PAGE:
And, of course, I wasn’t. As it turns out, she gets these calls daily and doesn’t like being blamed for something she can’t control. She’d love to oblige. But her pleas for help to data management always fall on deaf ears. I asked if there was anything I could do. She said writing a letter to the director of servicing might help, and I said I would. In the meantime, I asked if she could send a copy of this month’s statement. “Of course, I’d be happy to do that,” she said. We were friends now, helping each other out.
So I wrote the letter and copied Eva. I never heard back from the bank, but that’s all right. My challenge was not what I thought it was that day. As I removed myself from winning the contest, I realized that the prize was not that important. Eventually the bank will straighten out its software problems, and in the meantime I know that when I need a statement, I can call Eva. We have a connection.
Aikido masters say that opposing an attack directly feeds it. You may stop the other person temporarily, but you don’t stop his or her intention to attack.
— Andy Bryner and Dawna Markova, Ph.D., An Unused Intelligence
Listen and Learn
Resistance is not one-sided. It doesn’t cause itself.
It’s a response to something—an idea, a request, a belief. The more I pushed for my way, the more Eva pushed back. To reduce resistance, I let go of the need to get my point across, valid though it was from my perspective. As soon as Eva felt the pressure lessen, she could relax and mentally and emotionally move to a new place. It’s critical to understand that while she was engaged in fighting me, she couldn’t actually change her position because she was busy protecting herself. But the minute I gave up my need to make her change, she had the freedom to do it on her own.
Is there a situation like this in your life?
To alleviate the pressure, check out what’s going on for the other person. Say something like “What can we do here?” or “Tell me how you see it.” Wait and watch what happens. Her physiology and attitude will change, and you’ll sense a lightening of the friction between you. Plus, if you’re sincerely interested, you’ll learn a lot. Truly listening requires you to drop your agenda momentarily. This isn’t easy, but it’s your key to transforming resistance into something more valuable.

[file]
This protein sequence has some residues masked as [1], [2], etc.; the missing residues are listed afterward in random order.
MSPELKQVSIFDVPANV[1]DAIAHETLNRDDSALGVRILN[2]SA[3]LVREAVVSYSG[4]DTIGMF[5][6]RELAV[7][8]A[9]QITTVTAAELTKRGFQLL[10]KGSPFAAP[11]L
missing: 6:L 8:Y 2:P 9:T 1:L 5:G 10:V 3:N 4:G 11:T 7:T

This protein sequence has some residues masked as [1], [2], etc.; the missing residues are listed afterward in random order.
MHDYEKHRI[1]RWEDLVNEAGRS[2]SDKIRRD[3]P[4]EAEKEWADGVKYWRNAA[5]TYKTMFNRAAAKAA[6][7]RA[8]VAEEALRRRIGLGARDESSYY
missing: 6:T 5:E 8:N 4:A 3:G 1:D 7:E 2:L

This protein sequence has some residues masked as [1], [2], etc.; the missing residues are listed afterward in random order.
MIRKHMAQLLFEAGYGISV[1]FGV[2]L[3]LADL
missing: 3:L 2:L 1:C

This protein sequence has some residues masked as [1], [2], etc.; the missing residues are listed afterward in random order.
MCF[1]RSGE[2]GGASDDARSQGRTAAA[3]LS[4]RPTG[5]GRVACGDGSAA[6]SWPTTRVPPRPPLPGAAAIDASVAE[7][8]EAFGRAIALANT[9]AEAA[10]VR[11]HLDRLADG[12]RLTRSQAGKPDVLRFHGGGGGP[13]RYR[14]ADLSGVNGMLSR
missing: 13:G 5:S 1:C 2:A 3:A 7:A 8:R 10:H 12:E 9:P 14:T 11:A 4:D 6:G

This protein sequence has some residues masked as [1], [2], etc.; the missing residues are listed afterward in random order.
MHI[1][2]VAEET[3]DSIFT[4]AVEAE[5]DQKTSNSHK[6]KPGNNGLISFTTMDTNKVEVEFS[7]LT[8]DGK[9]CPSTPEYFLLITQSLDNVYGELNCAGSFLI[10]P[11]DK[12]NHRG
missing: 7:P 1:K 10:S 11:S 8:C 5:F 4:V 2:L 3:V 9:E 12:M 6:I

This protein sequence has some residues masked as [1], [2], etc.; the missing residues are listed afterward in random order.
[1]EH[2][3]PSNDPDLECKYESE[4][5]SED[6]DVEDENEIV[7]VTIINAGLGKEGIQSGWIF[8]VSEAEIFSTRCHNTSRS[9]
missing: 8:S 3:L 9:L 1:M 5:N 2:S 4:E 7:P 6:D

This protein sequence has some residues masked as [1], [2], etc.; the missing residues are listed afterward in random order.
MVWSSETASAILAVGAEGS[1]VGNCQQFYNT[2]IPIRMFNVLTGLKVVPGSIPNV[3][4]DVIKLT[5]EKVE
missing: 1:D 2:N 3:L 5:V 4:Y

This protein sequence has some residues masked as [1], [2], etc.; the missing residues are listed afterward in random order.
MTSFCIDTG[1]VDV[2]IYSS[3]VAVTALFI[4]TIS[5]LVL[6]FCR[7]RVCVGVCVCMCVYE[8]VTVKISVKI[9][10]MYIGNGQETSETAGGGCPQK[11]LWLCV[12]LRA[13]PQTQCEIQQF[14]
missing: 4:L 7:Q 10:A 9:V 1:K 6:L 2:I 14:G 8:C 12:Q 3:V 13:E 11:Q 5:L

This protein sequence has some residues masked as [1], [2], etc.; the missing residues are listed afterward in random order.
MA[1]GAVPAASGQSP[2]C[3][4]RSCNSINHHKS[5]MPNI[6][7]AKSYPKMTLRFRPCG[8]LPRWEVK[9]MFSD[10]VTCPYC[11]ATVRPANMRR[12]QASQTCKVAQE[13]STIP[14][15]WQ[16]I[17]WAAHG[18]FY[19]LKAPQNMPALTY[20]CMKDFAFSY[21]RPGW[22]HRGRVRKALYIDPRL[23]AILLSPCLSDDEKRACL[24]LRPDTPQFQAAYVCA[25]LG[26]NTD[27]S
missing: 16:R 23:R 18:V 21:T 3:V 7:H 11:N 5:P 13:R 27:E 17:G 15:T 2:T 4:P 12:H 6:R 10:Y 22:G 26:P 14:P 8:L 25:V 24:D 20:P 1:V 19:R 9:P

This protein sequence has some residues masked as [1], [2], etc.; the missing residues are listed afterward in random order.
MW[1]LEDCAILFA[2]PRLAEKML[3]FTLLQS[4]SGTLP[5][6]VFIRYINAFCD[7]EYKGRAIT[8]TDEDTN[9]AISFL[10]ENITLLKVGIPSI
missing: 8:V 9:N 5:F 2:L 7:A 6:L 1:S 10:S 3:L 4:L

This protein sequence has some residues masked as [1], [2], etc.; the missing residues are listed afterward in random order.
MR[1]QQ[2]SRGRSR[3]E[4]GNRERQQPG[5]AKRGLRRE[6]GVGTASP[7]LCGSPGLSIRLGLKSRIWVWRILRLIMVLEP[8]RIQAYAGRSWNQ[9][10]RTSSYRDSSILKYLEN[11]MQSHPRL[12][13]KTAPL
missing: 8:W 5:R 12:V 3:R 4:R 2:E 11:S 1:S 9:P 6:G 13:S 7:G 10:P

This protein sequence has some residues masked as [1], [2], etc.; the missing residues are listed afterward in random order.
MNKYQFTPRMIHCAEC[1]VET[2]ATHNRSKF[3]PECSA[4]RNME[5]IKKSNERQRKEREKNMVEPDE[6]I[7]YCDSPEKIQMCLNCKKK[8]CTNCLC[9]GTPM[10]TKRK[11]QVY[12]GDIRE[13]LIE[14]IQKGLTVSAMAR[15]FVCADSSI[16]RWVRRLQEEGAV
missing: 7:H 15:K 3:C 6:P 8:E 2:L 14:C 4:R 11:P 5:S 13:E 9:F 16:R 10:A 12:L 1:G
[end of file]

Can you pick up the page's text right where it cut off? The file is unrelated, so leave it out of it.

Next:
In The Dance of Connection, author Harriet Lerner writes that in difficult conversations the task is not to “be yourself” but to “choose your self.”
There are many selves inside each of us. When we take action, we want to call on the self that speaks for the values we hold and the virtues we subscribe to, not the self that is reactively aggressive or acquiescent. Finding that self takes practice and intention. Difficult situations and challenging individuals become opportunities to choose with awareness.
People ask me what is needed in order to resolve the difficult issues facing this country and this planet. I think we need to resolve our own personal conflicts first, with loved ones, co-workers, and acquaintances, and within ourselves.
The problems are not “out there” nor is the power to resolve them “out there.”
Both the problems and the power to resolve them reside in each and every one of us.
Practice: Transforming Resistance
Is there a person in your life whom you are resisting?
Try easing the tension between you by asking him/her how they sees things. The problem may turn out to be a gift in disguise.